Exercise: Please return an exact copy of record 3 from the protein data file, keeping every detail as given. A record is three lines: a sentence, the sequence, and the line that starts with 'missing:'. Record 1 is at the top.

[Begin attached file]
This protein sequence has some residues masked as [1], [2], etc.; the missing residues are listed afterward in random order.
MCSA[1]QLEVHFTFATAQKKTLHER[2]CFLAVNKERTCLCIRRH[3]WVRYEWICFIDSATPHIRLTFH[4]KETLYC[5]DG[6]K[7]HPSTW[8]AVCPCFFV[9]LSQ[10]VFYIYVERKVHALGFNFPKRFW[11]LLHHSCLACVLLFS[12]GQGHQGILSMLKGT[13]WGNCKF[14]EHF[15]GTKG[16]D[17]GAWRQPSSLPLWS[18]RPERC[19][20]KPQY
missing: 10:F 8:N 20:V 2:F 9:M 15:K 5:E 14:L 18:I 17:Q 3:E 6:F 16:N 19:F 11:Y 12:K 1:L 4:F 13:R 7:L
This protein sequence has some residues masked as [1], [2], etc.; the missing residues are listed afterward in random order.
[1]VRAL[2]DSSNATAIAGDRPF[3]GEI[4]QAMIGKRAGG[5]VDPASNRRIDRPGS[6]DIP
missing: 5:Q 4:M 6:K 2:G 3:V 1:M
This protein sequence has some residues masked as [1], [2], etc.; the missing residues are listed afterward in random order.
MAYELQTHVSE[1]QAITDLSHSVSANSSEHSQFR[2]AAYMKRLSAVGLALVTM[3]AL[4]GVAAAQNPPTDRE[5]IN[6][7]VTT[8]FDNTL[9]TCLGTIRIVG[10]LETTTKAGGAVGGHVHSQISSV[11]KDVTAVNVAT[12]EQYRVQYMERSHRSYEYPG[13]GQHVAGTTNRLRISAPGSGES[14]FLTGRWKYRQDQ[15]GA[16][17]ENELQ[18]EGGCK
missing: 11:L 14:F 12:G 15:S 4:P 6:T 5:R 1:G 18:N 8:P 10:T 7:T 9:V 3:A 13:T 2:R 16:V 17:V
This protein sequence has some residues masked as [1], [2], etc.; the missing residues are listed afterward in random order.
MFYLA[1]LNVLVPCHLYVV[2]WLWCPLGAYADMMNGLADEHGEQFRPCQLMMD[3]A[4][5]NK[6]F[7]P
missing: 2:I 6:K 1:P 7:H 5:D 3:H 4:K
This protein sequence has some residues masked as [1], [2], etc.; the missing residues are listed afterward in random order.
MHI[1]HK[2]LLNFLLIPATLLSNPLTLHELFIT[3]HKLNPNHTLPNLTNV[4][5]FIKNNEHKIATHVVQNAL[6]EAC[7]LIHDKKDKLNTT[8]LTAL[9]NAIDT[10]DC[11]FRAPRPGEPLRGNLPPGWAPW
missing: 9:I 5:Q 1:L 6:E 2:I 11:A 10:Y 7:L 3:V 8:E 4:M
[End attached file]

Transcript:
This protein sequence has some residues masked as [1], [2], etc.; the missing residues are listed afterward in random order.
MAYELQTHVSE[1]QAITDLSHSVSANSSEHSQFR[2]AAYMKRLSAVGLALVTM[3]AL[4]GVAAAQNPPTDRE[5]IN[6][7]VTT[8]FDNTL[9]TCLGTIRIVG[10]LETTTKAGGAVGGHVHSQISSV[11]KDVTAVNVAT[12]EQYRVQYMERSHRSYEYPG[13]GQHVAGTTNRLRISAPGSGES[14]FLTGRWKYRQDQ[15]GA[16][17]ENELQ[18]EGGCK
missing: 11:L 14:F 12:G 15:S 4:P 6:T 5:R 1:G 18:N 8:P 10:T 7:T 9:V 3:A 13:T 2:R 16:V 17:V